There are an estimated eight million date palms (Phoenix dactylifera; in Arabic, nakhl) in Oman, and travelling around the Batinah you’ll rarely be out of sight of the endless plantations which blanket the coast. Dates have been a staple food in the Middle East for thousands of years; the wood of the date palm also provides an important source of building material, while leaves and fronds are used to make baskets, ropes and medicines – a remarkable variety of uses which has led to the date palm’s popular description as the “tree of life”.

The date palm is one of the oldest cultivated fruit trees in the world. They are believed to have been grown since ancient times from Mesopotamia to prehistoric Egypt, possibly as early as 6000 BC – one of the first human efforts at systematic agricultural cultivation. The date palm is mentioned in both the Bible and the Qur’an. Mohammed urged his followers to “cherish your father’s sister, the palm tree”, and Muslims still traditionally break their Ramadan fast each night by eating a date.

Dates also underpinned the traditional nomadic lifestyle of the Omani interior, providing a small, light, concentrated and long-lasting source of nutrition which was perfectly adapted for the Bedu’s itinerant lifestyle. Dates are something of a self-contained nutritional super-fruit, and an excellent source of protein, vitamins and minerals. Their high sugar content (40–80 percent) also protects them against bacterial contamination and makes them extremely durable – dried dates can last for years. They can also be pressed for their juice, used to make wine, syrup and vinegar; in earlier times, boiling date syrup was used as an offensive weapon poured onto attackers below fort walls.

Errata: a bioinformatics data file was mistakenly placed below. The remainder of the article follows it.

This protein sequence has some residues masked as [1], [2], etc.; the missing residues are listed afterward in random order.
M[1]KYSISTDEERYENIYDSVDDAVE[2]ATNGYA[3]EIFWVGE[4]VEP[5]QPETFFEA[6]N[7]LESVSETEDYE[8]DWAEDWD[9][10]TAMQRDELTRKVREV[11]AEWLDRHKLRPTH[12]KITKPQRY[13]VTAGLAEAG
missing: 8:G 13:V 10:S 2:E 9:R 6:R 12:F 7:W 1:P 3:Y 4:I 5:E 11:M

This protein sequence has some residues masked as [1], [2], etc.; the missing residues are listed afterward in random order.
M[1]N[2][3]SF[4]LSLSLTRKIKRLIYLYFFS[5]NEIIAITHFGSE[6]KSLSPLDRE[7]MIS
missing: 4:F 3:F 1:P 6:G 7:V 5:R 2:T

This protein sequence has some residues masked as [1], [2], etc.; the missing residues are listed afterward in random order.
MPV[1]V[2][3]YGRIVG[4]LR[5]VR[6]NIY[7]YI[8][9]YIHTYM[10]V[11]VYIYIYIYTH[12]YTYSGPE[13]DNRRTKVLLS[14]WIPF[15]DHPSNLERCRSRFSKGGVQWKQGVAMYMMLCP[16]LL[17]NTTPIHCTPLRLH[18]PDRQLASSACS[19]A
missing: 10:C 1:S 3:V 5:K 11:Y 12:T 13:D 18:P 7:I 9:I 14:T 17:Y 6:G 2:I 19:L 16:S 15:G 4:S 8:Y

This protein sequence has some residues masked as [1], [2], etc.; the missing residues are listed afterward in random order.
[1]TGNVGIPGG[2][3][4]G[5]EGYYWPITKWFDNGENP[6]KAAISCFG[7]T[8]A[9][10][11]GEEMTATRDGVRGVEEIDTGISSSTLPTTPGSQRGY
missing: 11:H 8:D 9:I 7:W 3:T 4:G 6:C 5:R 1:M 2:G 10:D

Cultivation

According to a traditional saying, the date palm “needs its feet in water and its head in fire”, a combination provided in Oman by intensive falaj irrigation and the country’s burning summer temperatures. Date palms grow rapidly, up to 40cm per year, reaching heights of up to around 30m. Trees can live for around 150 years, producing over 100kg of dates annually. Over forty varieties of date are grown in Oman, with over 150,000 tonnes of fruit produced annually – easily the largest crop in the country, and, until the discovery of oil, far and away the most economically important.

Dates take around seven months to mature. Unripe dates range in colour from green through to red or yellow, becoming darker and sweeter as they ripen. There are hundreds of different varieties, ranging widely in size and colour — the best are highly prized by local connoisseurs, much as fine wines are in France. There are three basic types: soft (such as the popular Medjool variety), semi-dry (such as Deglet Noor) and dry. Only the female date palm produces fruit, however. In the wild, trees are entirely wind-pollinated, and yield little fruit. Cultivated date palms are pollinated by hand, with flowers from male date palms being sold in local souks and then strategically placed in the branches of female trees (although wind machines to blow pollen onto the female flowers are also sometimes used). Most fruits are harvested between August and December. In many places, dates are still handpicked, although mechanical shakers may be used in larger plantations.

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